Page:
A Look Back 44 Years After The Apollo 13 Mission
Thanks in part to Ron Howard’s space odyssey movie, Apollo 13, several generations are very aware of what happened in one of the most incredible survival stories in NASA’s history, when the 1970 mission went terribly wrong and changed from an obscure event to one that captured the attention of millions, who were glued to their television sets for days.
Swigert, 38, was originally the back-up command module pilot, but was added as part of the crew just 48-hours before Apollo 13 blasted off from the Kennedy Space Center, when Ken Mattingly was inadvertently exposed to the German measles and NASA scratched him off the voyage, despite Captain Lovell’s protests.
The veteran Lovell, 42, had 572 spaceflight hours of experience according to Space.com, and had participated in three missions including Apollo 8, which was the first to circle the moon, plus two other Gemini missions.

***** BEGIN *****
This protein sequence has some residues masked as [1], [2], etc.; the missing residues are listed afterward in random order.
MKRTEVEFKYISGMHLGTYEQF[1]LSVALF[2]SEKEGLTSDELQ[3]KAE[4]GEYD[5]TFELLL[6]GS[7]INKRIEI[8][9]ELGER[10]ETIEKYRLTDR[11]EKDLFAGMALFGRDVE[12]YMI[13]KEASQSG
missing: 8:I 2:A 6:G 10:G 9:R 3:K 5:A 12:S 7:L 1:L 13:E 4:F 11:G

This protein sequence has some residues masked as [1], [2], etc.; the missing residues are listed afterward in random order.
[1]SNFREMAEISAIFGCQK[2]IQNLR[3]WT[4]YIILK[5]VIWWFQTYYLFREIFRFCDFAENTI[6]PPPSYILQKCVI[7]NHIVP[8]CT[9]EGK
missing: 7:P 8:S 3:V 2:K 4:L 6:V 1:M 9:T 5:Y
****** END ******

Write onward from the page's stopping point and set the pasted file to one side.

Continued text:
Lovell had been in line for the Apollo 14 but was bumped up to Apollo 13, and the German measles that Mattingly was exposed to that took him off Apollo 13 never materialized, but he became an integral part of the Mission Control team working to get the three men back.
The spacecraft was actually two separate modules, the orbiter called the Odyssey, and the lander named Aquarius. On April 13, 1970, while the crew was about 200,000 miles from the Earth, a mission control staff detected a low-pressure warning signal on a hydrogen tank in the Odyssey, and when Swigert flipped the switch to see if it would reset, disaster struck as the whole aircraft shook, taking the crew by surprise.